A Study of a New Generation of Multi-Functional Aluminium Alloys for the Power Industry


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This paper discusses the most current issues of overhead power transmission relative to the development of new conductive materials with unconventional technological and operational qualities. The present condition is based on the one hand on the traditional aluminium-steel conductors with their numerous weaknesses, and on the other hand on state of the art design solutions employing self-supporting, highly-conductive, and thermally and rheologically resistant aluminium alloys. A gap exists between pure aluminium-based conductors which are no longer sufficient and conductors made of precipitation hardened aluminium alloys, which even though they allow to achieve perfect properties, they are not sufficiently cost-effective as for their complex manufacturing technologies. For these reasons, light and sufficiently strong materials based on aluminium are needed, which enable simplified technologies for processing into conductors. Non-precipitation hardened aluminium alloys with such alloy additives as Fe, Si, Cu, Mg, Ti, B, and rare earth metals are preferred in this area. An appropriate composition of these elements, as well as manufacturing and alloy production technology (casting, rolling and drawing) create potential opportunities to obtain wires and conductors with application properties required by electrical power engineering. This paper thoroughly analyses the impact of various elements on the formation of mechanical and electrical properties of aluminium alloys.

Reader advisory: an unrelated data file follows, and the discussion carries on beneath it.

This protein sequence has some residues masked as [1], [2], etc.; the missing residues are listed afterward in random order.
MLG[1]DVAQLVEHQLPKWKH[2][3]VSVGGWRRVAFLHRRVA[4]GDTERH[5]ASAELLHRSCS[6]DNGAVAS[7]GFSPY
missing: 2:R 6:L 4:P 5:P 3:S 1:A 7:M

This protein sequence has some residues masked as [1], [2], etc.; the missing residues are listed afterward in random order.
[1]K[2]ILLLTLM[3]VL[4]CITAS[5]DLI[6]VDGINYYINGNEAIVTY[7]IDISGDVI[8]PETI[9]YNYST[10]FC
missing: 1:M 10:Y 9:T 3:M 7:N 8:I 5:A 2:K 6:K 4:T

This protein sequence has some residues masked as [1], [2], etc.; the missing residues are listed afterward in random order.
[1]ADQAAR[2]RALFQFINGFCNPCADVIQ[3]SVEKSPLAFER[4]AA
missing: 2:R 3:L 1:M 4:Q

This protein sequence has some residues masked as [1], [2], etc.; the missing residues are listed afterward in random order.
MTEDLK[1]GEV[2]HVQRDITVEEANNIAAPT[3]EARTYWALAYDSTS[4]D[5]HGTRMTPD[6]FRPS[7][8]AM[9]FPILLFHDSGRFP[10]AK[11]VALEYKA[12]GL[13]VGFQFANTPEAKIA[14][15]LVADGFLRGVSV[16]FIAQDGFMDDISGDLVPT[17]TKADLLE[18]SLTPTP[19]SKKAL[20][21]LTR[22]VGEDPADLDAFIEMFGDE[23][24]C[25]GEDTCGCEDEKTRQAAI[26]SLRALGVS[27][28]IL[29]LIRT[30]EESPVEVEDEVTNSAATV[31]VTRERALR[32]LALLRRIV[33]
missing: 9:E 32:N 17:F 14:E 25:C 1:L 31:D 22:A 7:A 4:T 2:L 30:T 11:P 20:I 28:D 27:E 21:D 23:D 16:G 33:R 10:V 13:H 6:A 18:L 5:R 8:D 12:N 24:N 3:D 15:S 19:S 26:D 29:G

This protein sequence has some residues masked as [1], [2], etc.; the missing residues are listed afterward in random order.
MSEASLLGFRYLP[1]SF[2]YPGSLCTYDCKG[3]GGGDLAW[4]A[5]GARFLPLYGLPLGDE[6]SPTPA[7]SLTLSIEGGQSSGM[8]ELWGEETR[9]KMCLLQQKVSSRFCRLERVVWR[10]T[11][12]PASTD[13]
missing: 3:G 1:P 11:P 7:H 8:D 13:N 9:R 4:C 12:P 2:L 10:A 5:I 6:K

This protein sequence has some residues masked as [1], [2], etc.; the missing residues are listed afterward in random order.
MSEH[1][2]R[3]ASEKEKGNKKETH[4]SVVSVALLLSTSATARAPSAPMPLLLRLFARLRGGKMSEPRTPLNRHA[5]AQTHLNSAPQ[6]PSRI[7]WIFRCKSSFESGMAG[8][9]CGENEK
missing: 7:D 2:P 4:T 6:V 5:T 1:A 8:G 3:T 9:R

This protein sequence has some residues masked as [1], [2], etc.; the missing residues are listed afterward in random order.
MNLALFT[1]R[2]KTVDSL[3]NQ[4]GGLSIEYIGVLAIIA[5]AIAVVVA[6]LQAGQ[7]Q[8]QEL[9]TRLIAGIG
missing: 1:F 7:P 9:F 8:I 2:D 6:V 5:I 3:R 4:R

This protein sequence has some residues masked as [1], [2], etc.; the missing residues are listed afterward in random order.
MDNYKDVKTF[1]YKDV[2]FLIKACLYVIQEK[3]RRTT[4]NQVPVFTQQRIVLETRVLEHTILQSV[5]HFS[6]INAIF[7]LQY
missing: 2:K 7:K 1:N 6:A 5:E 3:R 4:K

Edited by:

Hajo Dieringa, Norbert Hort and Karl Ulrich Kainer




B. Smyrak et al., "A Study of a New Generation of Multi-Functional Aluminium Alloys for the Power Industry", Materials Science Forum, Vol. 690, pp. 439-442, 2011

Online since:

June 2011




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